a "new" definition of to walk

English grammar questions, answered by Alan

Moderator: Alan

Posts: 21
Joined: Fri Jan 27, 2017 5:30 am
Status: English Learner

a "new" definition of to walk

Post by grammarguy » Fri Aug 04, 2017 1:28 am

According to the online dictionary Dictionary.com, one of the definitions of "to walk" is to proceed through, over, or upon at a moderate pace on foot. It gives the two examples below.

(ex) walking London streets by night; walking the floor all night

This is a "new" definition for me because you can put an object after it. Usually, you have to use a preposition after it. For example, to walk across the stage and to walk in the park.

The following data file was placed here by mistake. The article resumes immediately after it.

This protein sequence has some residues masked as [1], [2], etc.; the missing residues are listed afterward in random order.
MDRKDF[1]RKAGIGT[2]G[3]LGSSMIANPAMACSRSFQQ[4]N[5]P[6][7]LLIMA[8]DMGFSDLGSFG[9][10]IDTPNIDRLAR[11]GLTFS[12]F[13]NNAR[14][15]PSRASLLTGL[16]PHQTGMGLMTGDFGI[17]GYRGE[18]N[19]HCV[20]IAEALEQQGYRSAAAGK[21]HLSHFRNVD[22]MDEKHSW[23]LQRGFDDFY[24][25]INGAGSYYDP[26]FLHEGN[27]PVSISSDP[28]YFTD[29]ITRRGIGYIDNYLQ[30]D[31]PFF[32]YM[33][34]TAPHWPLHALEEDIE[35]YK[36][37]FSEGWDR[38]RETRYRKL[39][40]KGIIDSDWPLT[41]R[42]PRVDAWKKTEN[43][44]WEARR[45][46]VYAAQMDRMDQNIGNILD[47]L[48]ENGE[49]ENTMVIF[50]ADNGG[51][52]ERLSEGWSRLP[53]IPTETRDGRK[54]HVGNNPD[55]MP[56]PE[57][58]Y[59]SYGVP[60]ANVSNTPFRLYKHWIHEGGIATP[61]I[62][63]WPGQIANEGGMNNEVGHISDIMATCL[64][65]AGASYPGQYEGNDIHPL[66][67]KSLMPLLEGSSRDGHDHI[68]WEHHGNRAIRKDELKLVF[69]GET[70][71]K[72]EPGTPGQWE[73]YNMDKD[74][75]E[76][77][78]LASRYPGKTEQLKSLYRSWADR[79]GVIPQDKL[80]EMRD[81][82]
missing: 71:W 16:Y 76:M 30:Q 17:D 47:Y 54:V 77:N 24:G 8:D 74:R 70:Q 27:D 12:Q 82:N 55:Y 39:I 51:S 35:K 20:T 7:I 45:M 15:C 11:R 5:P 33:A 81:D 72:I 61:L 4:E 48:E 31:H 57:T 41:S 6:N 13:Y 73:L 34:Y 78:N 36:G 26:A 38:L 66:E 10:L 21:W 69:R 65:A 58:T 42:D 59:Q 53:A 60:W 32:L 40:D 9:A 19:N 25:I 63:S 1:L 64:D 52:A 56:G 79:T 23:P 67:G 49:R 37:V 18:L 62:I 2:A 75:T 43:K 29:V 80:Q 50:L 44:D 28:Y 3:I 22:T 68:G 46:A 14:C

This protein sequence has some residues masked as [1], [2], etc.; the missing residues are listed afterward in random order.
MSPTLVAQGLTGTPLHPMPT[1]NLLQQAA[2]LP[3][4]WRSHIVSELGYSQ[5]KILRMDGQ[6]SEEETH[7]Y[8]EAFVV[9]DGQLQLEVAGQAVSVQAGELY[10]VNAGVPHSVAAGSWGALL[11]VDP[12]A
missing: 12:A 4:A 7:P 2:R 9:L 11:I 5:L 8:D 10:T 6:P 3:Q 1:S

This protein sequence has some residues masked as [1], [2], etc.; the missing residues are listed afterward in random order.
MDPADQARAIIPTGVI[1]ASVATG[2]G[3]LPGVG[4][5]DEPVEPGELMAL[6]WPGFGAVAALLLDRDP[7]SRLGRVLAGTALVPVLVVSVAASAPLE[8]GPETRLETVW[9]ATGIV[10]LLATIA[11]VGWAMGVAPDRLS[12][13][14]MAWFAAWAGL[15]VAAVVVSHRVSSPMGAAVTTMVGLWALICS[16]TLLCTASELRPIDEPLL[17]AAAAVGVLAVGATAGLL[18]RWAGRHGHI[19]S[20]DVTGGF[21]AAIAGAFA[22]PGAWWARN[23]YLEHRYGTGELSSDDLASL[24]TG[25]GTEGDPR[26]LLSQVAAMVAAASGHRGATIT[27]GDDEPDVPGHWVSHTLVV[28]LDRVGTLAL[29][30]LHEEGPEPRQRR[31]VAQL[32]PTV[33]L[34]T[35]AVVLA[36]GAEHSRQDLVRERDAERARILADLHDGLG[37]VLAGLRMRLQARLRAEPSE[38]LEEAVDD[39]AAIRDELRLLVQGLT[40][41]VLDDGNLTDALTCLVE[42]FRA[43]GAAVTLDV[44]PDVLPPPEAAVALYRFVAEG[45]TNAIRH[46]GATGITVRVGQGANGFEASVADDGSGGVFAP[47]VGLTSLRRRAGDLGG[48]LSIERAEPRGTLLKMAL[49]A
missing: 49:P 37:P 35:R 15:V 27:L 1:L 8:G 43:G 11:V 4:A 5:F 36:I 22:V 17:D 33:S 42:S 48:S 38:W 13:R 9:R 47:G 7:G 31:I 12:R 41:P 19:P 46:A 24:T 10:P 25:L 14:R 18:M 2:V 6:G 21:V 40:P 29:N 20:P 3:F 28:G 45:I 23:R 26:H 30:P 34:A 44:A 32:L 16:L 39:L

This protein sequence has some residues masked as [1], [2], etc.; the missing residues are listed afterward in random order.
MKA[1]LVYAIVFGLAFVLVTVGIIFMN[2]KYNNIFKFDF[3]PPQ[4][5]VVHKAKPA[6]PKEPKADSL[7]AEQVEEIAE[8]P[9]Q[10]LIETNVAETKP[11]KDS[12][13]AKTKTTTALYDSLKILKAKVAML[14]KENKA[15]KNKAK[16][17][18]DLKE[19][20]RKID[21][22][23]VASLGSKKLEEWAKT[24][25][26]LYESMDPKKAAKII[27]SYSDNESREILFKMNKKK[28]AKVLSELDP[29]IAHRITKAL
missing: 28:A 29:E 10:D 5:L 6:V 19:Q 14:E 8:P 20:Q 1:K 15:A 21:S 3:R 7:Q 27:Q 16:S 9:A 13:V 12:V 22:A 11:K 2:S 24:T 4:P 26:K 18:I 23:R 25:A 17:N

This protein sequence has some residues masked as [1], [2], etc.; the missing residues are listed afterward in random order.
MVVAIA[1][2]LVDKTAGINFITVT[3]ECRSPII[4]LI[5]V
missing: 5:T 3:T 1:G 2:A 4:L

I am going to make up an example using this definition below.

(1) He likes to walk the stairs instead of taking the elevator.

Is it correct to say "walk the stairs" based on this particular definition? Thanks for your help.

User avatar
EC Teacher
EC Teacher
Posts: 12927
Joined: Mon Dec 29, 2003 7:56 pm
Status: English Teacher
Location: Japan

Re: a "new" definition of to walk

Post by Alan » Sat Sep 02, 2017 1:23 am

Yes, this is perfectly correct: the verb 'walk' can be transitive depending on the object.